Take a closer look at what makes these animals top predators in the marine system!
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Sharks have been around far longer than most other animal groups. They first appeared some 400 million years ago… this is about 100 million years before the dinosaurs roamed the earth and 100 million years after the first fish evolved.Sharks evolved from the divergence of the earliest form of fish into many different groups, only two of which still survive today. The Chondrichthyans retain their early physical characteristics of having cartilaginous skeletal structures, however the Osteichthyans replaced cartilage with bone in their skeletal structures and this latter group remains the most abundant fish group today. Sharks belong to the Chondrichthyes; the divergence of these groups over 400 million years has led to some profound differences in biology.

Buoyancy

bcdThe Osteichthyans (bony fish), all evolved with swim bladders with which they regulate the amount of air enclosed, thus managing their buoyancy through height in the water column. Chondrichthyans do not possess swim bladders and as such are negatively buoyant, meaning that they would sink when not moving. To mitigate against sinking there are several behavioural and physiological traits that sharks have. Firstly the cartilage making up their skeletal structure is much lighter than bone. Cartilage is also much more flexible than bone, allowing for quicker movements and tighter turns. Most shark species also have unusually large livers, making up to over a quarter of the total body size. The liver contains an extremely high oil content and as oil is lighter than water, the liver aids in buoyancy. The main behavioural characteristic preventing sinking is swimming and by using their fins, sharks can essentially glide through the water and alter their position in the water column.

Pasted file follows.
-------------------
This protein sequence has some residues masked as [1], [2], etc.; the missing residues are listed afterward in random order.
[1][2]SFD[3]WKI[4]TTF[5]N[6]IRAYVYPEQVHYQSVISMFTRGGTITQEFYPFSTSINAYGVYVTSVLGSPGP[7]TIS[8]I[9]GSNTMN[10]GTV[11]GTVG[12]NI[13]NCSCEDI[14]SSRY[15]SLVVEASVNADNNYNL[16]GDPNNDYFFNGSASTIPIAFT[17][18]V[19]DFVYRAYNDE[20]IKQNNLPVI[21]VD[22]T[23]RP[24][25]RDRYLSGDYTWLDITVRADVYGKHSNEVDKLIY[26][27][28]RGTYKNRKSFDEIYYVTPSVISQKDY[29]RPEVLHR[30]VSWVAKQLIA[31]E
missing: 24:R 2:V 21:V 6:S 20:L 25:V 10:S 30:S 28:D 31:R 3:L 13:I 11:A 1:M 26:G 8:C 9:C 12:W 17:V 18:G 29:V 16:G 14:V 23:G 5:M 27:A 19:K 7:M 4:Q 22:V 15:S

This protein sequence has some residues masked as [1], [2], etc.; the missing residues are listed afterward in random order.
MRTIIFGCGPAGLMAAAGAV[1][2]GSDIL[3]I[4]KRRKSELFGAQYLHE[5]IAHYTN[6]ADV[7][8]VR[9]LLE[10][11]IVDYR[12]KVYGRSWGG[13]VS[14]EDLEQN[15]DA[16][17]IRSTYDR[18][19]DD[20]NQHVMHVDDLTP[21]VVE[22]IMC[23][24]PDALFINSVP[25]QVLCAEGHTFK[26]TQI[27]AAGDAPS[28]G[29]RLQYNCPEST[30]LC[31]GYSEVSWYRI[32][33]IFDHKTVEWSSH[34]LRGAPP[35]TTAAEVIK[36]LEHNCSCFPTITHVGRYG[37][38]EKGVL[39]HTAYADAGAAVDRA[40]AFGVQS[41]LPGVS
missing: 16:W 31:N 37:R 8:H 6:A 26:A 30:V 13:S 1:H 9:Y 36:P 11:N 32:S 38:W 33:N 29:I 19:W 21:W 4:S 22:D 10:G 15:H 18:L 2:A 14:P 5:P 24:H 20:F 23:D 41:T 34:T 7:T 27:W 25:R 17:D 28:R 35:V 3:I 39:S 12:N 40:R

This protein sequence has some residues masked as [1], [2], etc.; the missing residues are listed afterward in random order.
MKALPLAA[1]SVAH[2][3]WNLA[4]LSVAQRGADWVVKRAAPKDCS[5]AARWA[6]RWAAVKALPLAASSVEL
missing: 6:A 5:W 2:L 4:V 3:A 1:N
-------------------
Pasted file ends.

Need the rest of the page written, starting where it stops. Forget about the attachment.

Teeth and Jaws

Sharks continually produce and shed teeth throughout their lifetime. The teeth are formed inside the mouth in rows which are constructed in grooves within the cartilaginous upper and lower jaws.

The lower jaw of a Bull shark – showing teeth emerging from the groove in the lower jaw.